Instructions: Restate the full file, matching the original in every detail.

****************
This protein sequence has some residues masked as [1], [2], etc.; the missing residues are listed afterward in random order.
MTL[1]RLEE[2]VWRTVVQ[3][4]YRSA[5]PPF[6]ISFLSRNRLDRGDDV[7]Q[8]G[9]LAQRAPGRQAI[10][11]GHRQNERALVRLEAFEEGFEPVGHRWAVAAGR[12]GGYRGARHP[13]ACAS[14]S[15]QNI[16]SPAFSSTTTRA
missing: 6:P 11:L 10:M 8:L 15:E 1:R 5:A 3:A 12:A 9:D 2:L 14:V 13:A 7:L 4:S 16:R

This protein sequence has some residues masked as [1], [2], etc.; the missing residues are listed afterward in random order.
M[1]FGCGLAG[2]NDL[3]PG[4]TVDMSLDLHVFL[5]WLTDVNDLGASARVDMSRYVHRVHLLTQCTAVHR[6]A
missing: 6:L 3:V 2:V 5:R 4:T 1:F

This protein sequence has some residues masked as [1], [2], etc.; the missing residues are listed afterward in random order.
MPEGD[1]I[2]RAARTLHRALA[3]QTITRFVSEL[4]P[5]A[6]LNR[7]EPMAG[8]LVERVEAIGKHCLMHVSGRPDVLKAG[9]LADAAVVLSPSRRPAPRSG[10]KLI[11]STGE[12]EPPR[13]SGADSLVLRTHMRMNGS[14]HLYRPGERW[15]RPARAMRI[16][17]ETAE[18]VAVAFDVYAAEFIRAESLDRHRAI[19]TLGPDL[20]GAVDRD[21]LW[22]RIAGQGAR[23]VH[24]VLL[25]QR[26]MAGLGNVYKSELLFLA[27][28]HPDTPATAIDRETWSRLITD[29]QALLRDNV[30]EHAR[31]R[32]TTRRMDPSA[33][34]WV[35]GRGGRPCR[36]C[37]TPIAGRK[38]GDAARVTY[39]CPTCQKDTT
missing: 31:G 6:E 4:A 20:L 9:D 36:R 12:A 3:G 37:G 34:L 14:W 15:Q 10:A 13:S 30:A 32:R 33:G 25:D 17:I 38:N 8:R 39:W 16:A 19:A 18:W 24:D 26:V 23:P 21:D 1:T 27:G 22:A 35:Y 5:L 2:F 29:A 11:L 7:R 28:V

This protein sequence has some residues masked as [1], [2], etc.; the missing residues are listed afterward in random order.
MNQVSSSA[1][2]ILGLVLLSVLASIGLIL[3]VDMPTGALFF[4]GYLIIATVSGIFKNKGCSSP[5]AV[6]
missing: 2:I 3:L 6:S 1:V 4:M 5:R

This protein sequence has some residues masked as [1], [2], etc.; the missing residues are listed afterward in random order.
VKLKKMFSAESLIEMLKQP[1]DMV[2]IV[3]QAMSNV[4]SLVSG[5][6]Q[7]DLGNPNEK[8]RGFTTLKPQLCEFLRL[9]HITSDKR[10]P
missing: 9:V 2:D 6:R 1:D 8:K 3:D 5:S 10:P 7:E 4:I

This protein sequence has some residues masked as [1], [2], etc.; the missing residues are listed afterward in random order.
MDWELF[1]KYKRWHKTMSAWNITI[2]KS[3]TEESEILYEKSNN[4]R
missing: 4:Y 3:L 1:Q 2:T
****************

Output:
This protein sequence has some residues masked as [1], [2], etc.; the missing residues are listed afterward in random order.
MTL[1]RLEE[2]VWRTVVQ[3][4]YRSA[5]PPF[6]ISFLSRNRLDRGDDV[7]Q[8]G[9]LAQRAPGRQAI[10][11]GHRQNERALVRLEAFEEGFEPVGHRWAVAAGR[12]GGYRGARHP[13]ACAS[14]S[15]QNI[16]SPAFSSTTTRA
missing: 6:P 11:L 10:M 8:L 15:E 1:R 5:A 3:A 12:A 9:D 2:L 14:V 13:A 7:L 4:S 16:R

This protein sequence has some residues masked as [1], [2], etc.; the missing residues are listed afterward in random order.
M[1]FGCGLAG[2]NDL[3]PG[4]TVDMSLDLHVFL[5]WLTDVNDLGASARVDMSRYVHRVHLLTQCTAVHR[6]A
missing: 6:L 3:V 2:V 5:R 4:T 1:F

This protein sequence has some residues masked as [1], [2], etc.; the missing residues are listed afterward in random order.
MPEGD[1]I[2]RAARTLHRALA[3]QTITRFVSEL[4]P[5]A[6]LNR[7]EPMAG[8]LVERVEAIGKHCLMHVSGRPDVLKAG[9]LADAAVVLSPSRRPAPRSG[10]KLI[11]STGE[12]EPPR[13]SGADSLVLRTHMRMNGS[14]HLYRPGERW[15]RPARAMRI[16][17]ETAE[18]VAVAFDVYAAEFIRAESLDRHRAI[19]TLGPDL[20]GAVDRD[21]LW[22]RIAGQGAR[23]VH[24]VLL[25]QR[26]MAGLGNVYKSELLFLA[27][28]HPDTPATAIDRETWSRLITD[29]QALLRDNV[30]EHAR[31]R[32]TTRRMDPSA[33][34]WV[35]GRGGRPCR[36]C[37]TPIAGRK[38]GDAARVTY[39]CPTCQKDTT
missing: 31:G 6:E 4:A 20:L 9:D 36:R 12:A 3:G 37:G 34:L 14:W 15:Q 10:A 13:S 30:A 32:R 33:G 25:D 17:I 38:N 8:R 39:W 16:A 19:A 18:W 24:D 26:V 23:P 21:D 1:T 27:G 22:A 35:Y 5:L 2:F 29:A 11:L 7:R 28:V

This protein sequence has some residues masked as [1], [2], etc.; the missing residues are listed afterward in random order.
MNQVSSSA[1][2]ILGLVLLSVLASIGLIL[3]VDMPTGALFF[4]GYLIIATVSGIFKNKGCSSP[5]AV[6]
missing: 2:I 3:L 6:S 1:V 4:M 5:R

This protein sequence has some residues masked as [1], [2], etc.; the missing residues are listed afterward in random order.
VKLKKMFSAESLIEMLKQP[1]DMV[2]IV[3]QAMSNV[4]SLVSG[5][6]Q[7]DLGNPNEK[8]RGFTTLKPQLCEFLRL[9]HITSDKR[10]P
missing: 9:V 2:D 6:R 1:D 8:K 3:D 5:S 10:P 7:E 4:I

This protein sequence has some residues masked as [1], [2], etc.; the missing residues are listed afterward in random order.
MDWELF[1]KYKRWHKTMSAWNITI[2]KS[3]TEESEILYEKSNN[4]R
missing: 4:Y 3:L 1:Q 2:T